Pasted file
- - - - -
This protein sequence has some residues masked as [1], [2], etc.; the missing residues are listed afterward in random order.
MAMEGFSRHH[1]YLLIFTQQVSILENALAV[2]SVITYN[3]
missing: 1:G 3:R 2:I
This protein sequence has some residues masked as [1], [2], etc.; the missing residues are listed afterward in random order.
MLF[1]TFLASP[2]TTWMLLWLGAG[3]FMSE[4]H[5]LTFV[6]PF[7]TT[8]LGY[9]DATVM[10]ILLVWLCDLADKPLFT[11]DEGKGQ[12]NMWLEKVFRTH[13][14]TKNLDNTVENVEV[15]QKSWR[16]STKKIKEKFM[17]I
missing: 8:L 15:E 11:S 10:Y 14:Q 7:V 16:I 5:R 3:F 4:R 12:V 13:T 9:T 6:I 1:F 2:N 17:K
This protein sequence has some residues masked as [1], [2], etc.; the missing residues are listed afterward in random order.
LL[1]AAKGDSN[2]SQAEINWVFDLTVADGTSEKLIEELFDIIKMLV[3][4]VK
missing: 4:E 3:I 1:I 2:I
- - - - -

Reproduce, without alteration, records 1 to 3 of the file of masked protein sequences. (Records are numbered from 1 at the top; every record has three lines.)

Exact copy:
This protein sequence has some residues masked as [1], [2], etc.; the missing residues are listed afterward in random order.
MAMEGFSRHH[1]YLLIFTQQVSILENALAV[2]SVITYN[3]
missing: 1:G 3:R 2:I
This protein sequence has some residues masked as [1], [2], etc.; the missing residues are listed afterward in random order.
MLF[1]TFLASP[2]TTWMLLWLGAG[3]FMSE[4]H[5]LTFV[6]PF[7]TT[8]LGY[9]DATVM[10]ILLVWLCDLADKPLFT[11]DEGKGQ[12]NMWLEKVFRTH[13][14]TKNLDNTVENVEV[15]QKSWR[16]STKKIKEKFM[17]I
missing: 8:L 15:E 11:S 10:Y 14:Q 7:V 16:I 5:R 3:F 4:R 12:V 13:T 9:T 6:I 1:F 2:N 17:K
This protein sequence has some residues masked as [1], [2], etc.; the missing residues are listed afterward in random order.
LL[1]AAKGDSN[2]SQAEINWVFDLTVADGTSEKLIEELFDIIKMLV[3][4]VK
missing: 4:E 3:I 1:I 2:I